Although some asthmatic children seem to recover from their asthma, 30–80% develop asthma again in later life. The underlying risk factors are unknown. The hypothesis for this study was that children with apparently outgrown asthma would have underlying airway inflammation. Nonbronchoscopic bronchoalveolar lavage was performed on normal children (n=35) and children who had wheezed previously (n=35). Eosinophils were raised in the lavage fluid of atopic children who had apparently outgrown asthma (median (interquartile range) 0.36 (0.05–0.74) compared to controls 0.10 (0–0.18), p=0.002). There was no relationship between length of remission and degree of airways eosinophilia. Thus, there is persistent airways inflammation in some children with outgrown asthma and this may be a risk factor for future relapse.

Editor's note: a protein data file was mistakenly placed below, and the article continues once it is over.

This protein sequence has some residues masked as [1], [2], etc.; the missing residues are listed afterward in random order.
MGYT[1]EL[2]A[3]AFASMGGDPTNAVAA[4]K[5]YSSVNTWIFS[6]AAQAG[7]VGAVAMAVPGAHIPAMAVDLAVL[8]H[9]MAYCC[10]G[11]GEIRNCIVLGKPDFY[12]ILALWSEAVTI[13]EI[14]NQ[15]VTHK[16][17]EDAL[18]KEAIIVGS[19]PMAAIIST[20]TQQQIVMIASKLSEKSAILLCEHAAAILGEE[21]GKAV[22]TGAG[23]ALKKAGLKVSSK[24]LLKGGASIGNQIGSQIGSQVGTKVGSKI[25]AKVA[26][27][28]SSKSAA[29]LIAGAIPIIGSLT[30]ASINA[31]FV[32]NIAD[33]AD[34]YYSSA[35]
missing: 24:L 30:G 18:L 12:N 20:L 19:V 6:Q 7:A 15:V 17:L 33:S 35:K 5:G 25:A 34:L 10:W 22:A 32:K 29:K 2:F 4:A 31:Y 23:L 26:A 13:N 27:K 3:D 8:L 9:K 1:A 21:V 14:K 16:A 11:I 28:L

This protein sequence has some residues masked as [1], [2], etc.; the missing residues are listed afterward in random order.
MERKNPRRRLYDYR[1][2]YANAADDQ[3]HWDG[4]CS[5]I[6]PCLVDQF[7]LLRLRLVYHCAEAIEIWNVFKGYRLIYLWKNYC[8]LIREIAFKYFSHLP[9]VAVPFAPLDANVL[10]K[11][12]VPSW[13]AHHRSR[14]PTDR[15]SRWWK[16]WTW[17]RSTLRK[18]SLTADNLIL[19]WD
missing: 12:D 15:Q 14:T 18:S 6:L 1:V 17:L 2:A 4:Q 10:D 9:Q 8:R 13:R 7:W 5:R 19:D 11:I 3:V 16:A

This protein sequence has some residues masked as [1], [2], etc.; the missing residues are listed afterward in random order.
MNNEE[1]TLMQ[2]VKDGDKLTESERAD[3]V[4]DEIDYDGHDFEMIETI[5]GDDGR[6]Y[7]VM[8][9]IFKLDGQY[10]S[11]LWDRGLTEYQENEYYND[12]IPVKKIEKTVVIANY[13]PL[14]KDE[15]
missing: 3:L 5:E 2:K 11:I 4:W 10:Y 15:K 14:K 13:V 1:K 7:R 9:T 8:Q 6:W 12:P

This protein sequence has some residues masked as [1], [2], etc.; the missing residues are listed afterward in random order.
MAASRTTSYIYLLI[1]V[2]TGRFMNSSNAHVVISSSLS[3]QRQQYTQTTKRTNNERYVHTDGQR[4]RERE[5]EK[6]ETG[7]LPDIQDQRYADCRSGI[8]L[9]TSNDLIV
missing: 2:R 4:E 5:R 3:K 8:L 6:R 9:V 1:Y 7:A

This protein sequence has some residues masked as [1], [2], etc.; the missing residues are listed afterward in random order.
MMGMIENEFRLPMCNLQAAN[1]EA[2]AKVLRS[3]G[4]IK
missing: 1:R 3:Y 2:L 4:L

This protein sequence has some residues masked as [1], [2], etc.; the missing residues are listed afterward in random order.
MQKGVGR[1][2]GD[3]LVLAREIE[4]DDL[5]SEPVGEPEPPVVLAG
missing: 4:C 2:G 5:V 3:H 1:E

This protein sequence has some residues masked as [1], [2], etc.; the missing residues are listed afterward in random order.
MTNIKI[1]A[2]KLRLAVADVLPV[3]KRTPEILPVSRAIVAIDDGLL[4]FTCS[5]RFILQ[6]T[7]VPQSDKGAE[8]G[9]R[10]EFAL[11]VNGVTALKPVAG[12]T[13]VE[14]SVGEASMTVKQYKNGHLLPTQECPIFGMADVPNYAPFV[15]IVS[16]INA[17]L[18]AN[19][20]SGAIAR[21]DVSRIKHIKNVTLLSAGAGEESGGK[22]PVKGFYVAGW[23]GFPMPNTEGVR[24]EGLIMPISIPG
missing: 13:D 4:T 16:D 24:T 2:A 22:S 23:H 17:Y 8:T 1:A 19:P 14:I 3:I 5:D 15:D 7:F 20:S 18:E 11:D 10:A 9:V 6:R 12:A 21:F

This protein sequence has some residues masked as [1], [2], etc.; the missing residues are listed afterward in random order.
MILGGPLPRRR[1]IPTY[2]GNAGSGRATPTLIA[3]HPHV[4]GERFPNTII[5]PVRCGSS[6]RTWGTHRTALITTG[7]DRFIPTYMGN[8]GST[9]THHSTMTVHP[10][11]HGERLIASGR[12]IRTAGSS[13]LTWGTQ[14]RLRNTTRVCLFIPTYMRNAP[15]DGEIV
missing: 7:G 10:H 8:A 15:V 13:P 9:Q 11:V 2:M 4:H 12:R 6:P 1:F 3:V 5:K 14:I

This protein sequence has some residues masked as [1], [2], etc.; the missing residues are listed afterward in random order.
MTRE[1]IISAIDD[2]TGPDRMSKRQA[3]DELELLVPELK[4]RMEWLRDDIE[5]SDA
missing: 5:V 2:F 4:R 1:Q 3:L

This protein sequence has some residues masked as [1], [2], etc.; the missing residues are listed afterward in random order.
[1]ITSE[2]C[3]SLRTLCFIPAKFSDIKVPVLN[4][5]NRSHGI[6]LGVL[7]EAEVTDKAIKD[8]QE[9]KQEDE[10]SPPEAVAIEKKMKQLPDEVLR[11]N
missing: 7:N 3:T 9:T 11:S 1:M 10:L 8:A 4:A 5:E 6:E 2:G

ASJC Scopus subject areas
- Pulmonary and Respiratory Medicine